As far as I can tell, confidence bands typically show confidence/credible intervals for the mean, without taking into account Sigma. If one takes Sigma into account, one often speaks of “prediction intervals”. marginal_effects internally uses the posterior_predict functions, and thus takes Sigma (including uncertainty about Sigma) into account.

Hi, Guido,

Thank you for your reply! I tried to edit the title so it’s a bit more descriptive and corresponding to the content of my post.
I looked into the marginal_effects function, it seems useful.
But in this case it seems to be generating a plot of a curve which takes into account all data.
What I would like to do is generate a marginal_effects plot for each subject (“Sample”) in my dataset (each subject has several measurements). I am assuming this somehow takes into account the value of the random effects for each specific subject. However, I am not quite sure how to do it.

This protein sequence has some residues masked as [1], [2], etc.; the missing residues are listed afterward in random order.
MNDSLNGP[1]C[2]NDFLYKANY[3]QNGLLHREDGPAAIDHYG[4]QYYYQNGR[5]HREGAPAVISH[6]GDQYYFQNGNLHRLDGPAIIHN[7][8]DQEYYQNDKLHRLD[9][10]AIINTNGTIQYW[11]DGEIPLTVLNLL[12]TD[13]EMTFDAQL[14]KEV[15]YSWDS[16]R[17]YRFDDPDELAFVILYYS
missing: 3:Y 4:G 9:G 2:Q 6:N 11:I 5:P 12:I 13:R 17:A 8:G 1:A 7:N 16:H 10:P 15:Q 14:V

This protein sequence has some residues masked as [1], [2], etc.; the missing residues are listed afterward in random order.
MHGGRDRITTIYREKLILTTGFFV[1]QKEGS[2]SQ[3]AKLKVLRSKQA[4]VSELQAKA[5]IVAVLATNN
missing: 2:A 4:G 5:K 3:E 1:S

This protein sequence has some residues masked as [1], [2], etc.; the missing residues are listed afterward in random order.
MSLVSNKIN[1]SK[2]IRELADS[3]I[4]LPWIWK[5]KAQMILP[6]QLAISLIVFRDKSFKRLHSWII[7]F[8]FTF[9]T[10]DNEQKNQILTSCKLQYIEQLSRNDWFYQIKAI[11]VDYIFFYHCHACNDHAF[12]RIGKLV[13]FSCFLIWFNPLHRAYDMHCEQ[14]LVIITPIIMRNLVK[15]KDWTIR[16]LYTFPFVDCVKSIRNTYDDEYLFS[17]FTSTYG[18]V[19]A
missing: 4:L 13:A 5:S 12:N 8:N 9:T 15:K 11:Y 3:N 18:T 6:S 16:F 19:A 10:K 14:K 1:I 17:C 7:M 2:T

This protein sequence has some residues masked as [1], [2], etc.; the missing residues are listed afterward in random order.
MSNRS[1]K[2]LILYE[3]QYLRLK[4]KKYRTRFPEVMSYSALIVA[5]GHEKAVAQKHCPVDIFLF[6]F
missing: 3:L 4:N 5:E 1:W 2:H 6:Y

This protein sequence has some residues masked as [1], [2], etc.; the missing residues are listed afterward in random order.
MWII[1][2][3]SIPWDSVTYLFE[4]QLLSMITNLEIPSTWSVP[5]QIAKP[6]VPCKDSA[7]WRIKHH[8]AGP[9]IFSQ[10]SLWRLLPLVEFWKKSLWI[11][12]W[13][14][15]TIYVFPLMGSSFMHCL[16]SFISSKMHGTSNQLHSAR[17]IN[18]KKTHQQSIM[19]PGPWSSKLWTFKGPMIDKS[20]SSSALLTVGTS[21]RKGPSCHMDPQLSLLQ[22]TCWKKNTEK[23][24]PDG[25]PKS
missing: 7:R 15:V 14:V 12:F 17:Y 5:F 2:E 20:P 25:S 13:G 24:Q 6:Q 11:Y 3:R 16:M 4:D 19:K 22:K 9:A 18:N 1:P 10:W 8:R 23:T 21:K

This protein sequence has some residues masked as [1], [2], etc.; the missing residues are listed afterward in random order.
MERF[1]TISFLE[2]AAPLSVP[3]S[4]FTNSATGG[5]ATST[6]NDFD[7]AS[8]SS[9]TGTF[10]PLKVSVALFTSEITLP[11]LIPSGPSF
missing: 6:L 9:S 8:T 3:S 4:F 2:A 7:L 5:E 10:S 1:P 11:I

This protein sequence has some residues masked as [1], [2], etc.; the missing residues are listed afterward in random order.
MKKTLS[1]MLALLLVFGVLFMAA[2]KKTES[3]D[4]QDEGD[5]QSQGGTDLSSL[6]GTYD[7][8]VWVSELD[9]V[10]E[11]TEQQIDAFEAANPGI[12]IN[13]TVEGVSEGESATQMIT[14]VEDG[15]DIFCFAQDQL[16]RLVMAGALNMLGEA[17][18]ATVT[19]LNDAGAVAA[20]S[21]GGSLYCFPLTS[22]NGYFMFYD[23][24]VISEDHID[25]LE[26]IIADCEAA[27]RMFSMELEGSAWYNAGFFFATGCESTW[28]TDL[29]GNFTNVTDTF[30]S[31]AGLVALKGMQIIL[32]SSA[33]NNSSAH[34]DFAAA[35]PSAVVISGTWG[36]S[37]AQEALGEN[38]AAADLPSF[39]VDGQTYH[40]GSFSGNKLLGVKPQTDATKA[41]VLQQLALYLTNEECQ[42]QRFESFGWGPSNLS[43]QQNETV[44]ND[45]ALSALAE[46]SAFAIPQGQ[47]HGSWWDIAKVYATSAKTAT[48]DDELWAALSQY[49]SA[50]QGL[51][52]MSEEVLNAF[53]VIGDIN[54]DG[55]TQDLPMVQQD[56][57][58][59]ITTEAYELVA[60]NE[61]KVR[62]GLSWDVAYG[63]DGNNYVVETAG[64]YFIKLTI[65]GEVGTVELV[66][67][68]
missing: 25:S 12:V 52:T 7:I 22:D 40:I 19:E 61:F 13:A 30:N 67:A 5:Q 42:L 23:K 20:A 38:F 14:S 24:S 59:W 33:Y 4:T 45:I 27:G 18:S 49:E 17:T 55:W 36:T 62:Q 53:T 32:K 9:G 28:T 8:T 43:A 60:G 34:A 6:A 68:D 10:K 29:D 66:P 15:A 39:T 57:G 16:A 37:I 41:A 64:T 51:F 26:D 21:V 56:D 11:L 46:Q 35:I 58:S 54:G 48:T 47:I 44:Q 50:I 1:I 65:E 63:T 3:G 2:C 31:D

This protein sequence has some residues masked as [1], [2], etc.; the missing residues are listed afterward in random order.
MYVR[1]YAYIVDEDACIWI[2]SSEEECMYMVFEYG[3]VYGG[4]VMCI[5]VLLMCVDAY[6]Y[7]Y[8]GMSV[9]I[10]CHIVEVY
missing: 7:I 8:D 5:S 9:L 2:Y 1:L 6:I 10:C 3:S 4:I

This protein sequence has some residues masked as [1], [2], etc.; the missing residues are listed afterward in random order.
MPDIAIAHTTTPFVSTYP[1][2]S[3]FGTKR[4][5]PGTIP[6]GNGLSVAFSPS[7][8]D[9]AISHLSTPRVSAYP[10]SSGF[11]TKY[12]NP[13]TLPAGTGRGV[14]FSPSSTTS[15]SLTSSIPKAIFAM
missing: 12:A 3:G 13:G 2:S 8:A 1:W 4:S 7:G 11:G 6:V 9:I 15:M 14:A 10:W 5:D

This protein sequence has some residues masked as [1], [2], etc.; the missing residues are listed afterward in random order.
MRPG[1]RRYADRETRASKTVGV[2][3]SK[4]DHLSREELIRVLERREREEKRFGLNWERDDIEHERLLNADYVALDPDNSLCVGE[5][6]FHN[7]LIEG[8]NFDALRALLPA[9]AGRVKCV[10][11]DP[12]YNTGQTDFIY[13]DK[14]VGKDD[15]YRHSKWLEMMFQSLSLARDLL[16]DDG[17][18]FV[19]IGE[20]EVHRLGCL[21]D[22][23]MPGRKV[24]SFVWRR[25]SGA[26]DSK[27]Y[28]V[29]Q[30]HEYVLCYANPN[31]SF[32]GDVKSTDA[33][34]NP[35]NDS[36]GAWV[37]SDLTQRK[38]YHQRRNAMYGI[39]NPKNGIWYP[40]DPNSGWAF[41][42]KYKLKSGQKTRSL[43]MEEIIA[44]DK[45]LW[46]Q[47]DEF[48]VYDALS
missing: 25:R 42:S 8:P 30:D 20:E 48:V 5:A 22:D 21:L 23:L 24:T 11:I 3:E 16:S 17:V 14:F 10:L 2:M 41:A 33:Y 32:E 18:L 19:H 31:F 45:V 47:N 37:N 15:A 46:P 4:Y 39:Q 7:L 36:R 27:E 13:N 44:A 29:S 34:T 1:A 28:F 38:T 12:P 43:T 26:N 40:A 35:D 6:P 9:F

I tried

marginal_effects(fit, conditions=dataset$Sample, re_formula = NULL, method=“predict”)

But this only resulted in R plotting M identical plots, where M is the number of all DATA POINTS in my dataset, rather than the number of distinct subjects (in my case named “Sample”).

I also tried

newdata <-data[ which(data$Sample==1),]
marginal_effects(fit, conditions=newdata, re_formula = NULL, method=“predict” ),

Which resulted in N identical plots, where N is the number of data points, corresponding to subject #1.

Have you had experience with a problem similar to mine?